painting on fabric

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caren12 wrote
on 18 Jun 2009 5:03 AM

I have a question.  I am fairly new at art quilting and totally unexperienced with paint.  What is the best way to use a shell as a "stamp"?  I live close to the Gulf and have a collection of sea shells and drift wood native to the area, (and others bought).  What I want to do is an all over surface design using the shells.  I was thinking painting the outside of a shell and then pressing the cloth over them so an "imprint" is left.  I don't know if this is the best way or not, especially since most are curved. I thought I would ask before I toke the plunge!  Any help is much appreciated.


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on 18 Jun 2009 10:12 AM

I would try stamping shell to fabric rather than the other way around, but you should have a somewhat cushy towel or somesuch under the fabric to get the best impression. I created a stamping board for myself... a large piece of masonite that I layered with a thick old towel and some old unused fabric. I wrapped the fabric to the back of the masonite and secured it with duct tape and then primed the surface of the fabric with gesso so that it could be wiped somewhat clean after a stamping session.

If you don't mind changing the hand of the fabric, you can use any kind of acrylic paints on the surface. If you want to keep the hand of the fabic as is, you can use thickened dyes or textile paints, or add textile medium to regular acrylic paints.

Would love to see your results when you're finished! :D

- Judi

My Blog   My Art


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marti13 wrote
on 18 Jun 2009 12:43 PM

{Thinking out loud here.}  I would think that you need a fairly humid environment so the paint doesn't dry on a shell too fast.  Too much paint on the shell will drip and too little may dry on part of it before you can press it into the fabric  Maybe use a humidifier or vaporizer in the room.  Or even work in a bathroom with hot water running to create steam?

Another --thinking out loud again -- idea is to use Shiva Paintstiks, as they seem to stay "moist" longer than fabric paint. 

Have fun experimenting!

Marti in Houston, Texas

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Muppin wrote
on 18 Jun 2009 1:49 PM

I hope Melly Testa chimes in on this thread, because she has a few tips for this kind of stuff, I'm sure!  But I would ink up the shell and lay the fabric over and use a brayer to transfer the ink to the cloth.


Edited to add: this was my 200th post!

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on 18 Jun 2009 2:27 PM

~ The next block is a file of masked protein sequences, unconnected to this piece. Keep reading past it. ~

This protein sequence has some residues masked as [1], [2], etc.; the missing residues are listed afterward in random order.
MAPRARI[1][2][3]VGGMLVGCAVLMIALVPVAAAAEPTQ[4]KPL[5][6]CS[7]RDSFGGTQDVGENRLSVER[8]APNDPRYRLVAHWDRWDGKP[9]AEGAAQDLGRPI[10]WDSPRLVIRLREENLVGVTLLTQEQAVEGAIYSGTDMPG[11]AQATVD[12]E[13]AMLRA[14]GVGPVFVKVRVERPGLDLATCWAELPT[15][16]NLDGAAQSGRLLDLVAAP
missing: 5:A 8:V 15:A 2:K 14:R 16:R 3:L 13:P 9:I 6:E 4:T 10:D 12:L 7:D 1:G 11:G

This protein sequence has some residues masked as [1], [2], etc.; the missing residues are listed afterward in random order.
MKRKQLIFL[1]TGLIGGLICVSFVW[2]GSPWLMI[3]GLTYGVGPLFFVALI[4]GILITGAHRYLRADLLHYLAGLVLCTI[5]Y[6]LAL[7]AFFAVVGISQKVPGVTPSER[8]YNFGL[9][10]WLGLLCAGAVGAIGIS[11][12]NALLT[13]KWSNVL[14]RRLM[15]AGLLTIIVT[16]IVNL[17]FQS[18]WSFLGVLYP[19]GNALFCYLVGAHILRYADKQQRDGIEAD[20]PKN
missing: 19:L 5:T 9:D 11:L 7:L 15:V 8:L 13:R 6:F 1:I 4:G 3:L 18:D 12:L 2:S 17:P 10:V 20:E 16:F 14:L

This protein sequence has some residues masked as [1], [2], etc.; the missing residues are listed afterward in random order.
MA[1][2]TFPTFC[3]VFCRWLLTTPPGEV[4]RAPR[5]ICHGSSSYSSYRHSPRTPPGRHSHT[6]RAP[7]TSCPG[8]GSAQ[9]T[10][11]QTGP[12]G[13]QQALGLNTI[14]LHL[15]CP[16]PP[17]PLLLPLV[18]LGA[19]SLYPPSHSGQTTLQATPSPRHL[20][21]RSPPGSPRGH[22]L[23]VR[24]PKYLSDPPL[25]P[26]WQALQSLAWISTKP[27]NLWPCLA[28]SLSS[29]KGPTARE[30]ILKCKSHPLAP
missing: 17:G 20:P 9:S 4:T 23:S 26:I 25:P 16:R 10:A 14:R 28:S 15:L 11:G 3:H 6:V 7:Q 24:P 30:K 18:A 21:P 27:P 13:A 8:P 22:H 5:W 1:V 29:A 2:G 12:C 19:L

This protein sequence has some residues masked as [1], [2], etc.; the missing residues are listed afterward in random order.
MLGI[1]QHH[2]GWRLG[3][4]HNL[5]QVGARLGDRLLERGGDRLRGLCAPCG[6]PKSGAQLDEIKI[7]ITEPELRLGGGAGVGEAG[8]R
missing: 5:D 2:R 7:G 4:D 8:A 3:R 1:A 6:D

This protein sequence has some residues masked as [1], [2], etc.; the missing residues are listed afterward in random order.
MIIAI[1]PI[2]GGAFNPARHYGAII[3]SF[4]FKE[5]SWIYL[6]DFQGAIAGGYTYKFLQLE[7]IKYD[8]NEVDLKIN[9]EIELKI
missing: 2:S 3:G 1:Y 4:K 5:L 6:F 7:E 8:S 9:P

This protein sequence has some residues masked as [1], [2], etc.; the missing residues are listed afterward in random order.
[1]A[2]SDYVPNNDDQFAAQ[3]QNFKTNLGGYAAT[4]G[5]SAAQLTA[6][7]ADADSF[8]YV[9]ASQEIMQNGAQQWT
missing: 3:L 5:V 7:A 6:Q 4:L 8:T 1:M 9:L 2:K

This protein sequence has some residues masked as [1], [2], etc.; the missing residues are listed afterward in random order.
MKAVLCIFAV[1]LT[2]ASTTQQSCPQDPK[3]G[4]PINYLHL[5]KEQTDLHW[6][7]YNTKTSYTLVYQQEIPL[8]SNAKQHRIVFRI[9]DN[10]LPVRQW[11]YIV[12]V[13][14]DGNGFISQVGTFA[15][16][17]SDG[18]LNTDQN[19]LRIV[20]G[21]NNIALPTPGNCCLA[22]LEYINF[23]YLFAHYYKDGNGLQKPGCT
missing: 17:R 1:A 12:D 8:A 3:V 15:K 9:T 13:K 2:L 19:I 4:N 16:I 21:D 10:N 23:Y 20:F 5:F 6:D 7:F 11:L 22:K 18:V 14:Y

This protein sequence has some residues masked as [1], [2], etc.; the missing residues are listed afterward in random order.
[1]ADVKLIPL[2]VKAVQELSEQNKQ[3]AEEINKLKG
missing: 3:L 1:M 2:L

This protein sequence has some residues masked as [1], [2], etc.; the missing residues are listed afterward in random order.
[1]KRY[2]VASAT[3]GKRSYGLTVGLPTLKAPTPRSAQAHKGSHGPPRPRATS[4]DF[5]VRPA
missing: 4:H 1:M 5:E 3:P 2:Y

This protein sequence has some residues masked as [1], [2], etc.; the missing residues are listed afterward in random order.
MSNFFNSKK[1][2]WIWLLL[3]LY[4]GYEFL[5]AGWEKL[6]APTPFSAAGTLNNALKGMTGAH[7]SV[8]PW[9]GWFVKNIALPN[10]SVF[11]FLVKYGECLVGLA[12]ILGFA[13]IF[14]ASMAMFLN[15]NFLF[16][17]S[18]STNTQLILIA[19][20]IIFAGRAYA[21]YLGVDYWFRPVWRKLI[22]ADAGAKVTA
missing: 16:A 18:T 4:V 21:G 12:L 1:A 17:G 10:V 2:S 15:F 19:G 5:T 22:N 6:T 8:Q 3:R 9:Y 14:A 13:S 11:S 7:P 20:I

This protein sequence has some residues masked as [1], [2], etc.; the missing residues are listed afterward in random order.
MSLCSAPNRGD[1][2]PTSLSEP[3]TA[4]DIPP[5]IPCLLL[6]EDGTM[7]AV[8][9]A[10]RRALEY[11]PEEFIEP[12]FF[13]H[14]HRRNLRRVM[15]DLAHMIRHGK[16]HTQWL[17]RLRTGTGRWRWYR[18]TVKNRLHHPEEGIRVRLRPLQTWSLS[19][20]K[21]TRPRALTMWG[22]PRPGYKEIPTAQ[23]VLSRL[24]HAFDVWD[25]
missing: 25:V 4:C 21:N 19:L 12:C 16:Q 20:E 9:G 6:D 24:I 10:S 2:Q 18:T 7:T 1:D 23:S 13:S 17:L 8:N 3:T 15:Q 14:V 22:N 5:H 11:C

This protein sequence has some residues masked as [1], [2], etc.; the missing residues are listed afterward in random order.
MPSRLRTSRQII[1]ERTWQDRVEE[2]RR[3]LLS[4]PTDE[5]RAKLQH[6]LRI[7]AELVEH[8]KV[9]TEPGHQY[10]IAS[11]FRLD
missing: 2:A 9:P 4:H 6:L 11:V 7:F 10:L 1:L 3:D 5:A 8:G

Before you get too far along with your plans, I'd have a quick play with printing your shells on some waste fabric/paper.  Real objects don't always print out the way you think... lines and grooves in the shell may not be deep enough to show the same lines and grooves once printed. You will also get the negative image.  Imprinting the rounded shape onto the flat, may give you a shape or pattern that isn't recognisable as your actual shell.  You may find that one type of shell works, but another produces an unrecognisable blob.

I love shells too, they were my Research Project for City & Guilds Part 2 Embroidery.

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defling wrote
on 18 Jun 2009 7:45 PM

I've been playing with flexible modeling paste on fabric. Modeling paste is  a member of the gel medium family and you mix it with acrylic paint to get your desired color and then draw in it, paint over it after it dries, or stick things in it while wet and allow it to dry.  It does change the hand of the fabric, but I'm sure you could imbed shells in it. Then there is xpandaprint that was featured in a quilting arts mag a couple of years ago. I have found that Tulip, puff paint from the craft store is a good substitute. The fun thing about it is that you get to use a heat gun with it, and it puffs up. Try spreading a fairly thin layer, imbedding a shell, then zapping it with the heat gun until it gets puffy and pebbly on the surface. have fun!

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caren12 wrote
on 26 Jun 2009 6:18 AM

Just returned from vacation!  I have shiva paintsticks, I bought them at the recent quilt show.  I have no idea what to do with them, but I wanted to try them.  Mobile is very humid, the only thing more humid in summer is a tropical rain forest.  But I also have a humidifier.  I didn't even think of the paint drying too vast.  Thanks for the tip.


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caren12 wrote
on 26 Jun 2009 6:22 AM

I learned the hard way to run a test first.  Usually I am in a hurry or too impatiant to wait long enough to practice.  I know shells are not the best first printing project but I love them so I'm going to take a whack at it.



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caren12 wrote
on 26 Jun 2009 6:25 AM

Wow,  that just went right over my head!  I'm a newby, walk me thru this.  After imbedding the shell in the medium, do you leave it in or do you take it out and it leaves the impression of the object?  It sounds great!  I think I'll have to research this.


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